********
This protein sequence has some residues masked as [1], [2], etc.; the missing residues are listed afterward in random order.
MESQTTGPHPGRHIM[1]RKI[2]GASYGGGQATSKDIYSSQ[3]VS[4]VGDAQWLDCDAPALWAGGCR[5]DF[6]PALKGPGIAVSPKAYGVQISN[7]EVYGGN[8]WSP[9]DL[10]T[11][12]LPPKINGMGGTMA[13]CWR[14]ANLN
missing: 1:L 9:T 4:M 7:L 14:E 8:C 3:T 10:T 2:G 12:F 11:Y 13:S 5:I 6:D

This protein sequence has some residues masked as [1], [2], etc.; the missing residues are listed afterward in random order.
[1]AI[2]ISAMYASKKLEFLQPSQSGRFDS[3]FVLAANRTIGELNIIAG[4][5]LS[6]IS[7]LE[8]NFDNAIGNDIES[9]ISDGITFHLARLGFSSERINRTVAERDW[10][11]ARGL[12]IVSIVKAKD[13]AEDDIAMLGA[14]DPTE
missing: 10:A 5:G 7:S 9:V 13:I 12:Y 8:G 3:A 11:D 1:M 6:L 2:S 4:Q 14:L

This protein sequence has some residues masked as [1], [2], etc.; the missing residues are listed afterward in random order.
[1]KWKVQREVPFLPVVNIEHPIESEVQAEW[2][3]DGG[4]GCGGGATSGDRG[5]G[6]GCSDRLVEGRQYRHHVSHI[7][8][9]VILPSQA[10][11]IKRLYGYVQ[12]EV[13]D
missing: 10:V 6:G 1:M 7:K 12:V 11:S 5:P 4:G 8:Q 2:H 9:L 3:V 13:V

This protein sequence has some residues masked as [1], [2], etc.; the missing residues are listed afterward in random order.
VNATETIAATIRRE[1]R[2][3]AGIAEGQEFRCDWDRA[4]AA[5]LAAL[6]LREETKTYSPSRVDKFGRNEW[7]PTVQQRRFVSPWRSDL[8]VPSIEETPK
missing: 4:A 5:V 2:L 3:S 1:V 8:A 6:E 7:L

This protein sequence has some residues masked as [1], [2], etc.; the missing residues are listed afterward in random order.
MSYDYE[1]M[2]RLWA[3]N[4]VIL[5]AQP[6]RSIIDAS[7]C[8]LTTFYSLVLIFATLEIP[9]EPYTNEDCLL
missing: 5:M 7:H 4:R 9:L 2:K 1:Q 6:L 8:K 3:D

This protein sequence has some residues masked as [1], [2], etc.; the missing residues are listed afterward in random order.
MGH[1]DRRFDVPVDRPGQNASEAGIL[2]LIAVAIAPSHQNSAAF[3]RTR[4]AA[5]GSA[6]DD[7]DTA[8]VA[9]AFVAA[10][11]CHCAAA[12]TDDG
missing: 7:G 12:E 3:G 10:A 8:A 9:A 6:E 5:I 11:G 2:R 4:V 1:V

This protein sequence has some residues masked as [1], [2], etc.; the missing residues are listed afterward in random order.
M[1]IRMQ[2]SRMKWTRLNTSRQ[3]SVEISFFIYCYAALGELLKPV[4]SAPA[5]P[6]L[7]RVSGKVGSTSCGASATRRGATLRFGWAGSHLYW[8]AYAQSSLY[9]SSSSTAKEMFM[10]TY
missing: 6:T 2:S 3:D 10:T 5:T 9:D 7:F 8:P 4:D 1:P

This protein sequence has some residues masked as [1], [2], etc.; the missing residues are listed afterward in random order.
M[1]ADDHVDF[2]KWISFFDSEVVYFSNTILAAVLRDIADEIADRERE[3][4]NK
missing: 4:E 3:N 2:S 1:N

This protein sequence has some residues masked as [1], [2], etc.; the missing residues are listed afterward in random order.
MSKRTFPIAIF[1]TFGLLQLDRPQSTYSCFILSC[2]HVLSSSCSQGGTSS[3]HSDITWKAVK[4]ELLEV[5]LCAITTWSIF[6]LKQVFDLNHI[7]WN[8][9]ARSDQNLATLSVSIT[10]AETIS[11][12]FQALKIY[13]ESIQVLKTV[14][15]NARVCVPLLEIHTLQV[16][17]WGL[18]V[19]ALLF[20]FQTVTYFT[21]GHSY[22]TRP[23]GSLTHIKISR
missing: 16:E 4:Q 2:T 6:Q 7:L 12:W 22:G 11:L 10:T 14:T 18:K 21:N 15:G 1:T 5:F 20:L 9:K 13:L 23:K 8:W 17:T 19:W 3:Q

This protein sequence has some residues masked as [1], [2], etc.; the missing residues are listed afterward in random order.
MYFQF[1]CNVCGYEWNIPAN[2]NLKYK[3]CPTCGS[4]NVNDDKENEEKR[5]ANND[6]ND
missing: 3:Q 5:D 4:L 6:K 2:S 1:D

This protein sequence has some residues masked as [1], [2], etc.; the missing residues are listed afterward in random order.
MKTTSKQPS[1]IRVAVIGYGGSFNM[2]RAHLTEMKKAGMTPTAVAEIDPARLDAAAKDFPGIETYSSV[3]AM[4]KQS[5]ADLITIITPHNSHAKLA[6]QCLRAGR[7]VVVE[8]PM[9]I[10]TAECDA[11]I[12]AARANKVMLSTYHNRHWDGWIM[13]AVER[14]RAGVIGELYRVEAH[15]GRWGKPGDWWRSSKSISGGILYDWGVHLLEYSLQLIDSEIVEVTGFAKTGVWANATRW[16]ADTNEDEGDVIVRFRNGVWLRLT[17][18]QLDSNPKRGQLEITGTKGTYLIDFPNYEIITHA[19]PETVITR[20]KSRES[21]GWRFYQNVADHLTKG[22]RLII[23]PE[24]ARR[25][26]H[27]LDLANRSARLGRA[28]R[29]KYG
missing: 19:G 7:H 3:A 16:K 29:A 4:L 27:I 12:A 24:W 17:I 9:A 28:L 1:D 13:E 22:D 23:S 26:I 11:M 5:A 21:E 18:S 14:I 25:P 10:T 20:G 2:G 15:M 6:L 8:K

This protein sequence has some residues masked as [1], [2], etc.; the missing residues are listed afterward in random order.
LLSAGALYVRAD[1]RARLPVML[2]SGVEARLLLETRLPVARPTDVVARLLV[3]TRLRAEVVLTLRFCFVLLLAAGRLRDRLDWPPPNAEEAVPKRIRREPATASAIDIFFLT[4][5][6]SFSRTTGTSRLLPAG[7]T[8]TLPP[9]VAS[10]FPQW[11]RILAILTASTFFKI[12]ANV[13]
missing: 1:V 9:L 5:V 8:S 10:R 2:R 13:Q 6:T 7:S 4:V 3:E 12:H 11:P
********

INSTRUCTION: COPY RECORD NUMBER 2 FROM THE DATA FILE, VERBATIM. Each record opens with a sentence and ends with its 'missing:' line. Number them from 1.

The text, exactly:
This protein sequence has some residues masked as [1], [2], etc.; the missing residues are listed afterward in random order.
[1]AI[2]ISAMYASKKLEFLQPSQSGRFDS[3]FVLAANRTIGELNIIAG[4][5]LS[6]IS[7]LE[8]NFDNAIGNDIES[9]ISDGITFHLARLGFSSERINRTVAERDW[10][11]ARGL[12]IVSIVKAKD[13]AEDDIAMLGA[14]DPTE
missing: 10:A 5:G 7:S 9:V 13:I 12:Y 8:G 3:A 11:D 1:M 6:L 2:S 4:Q 14:L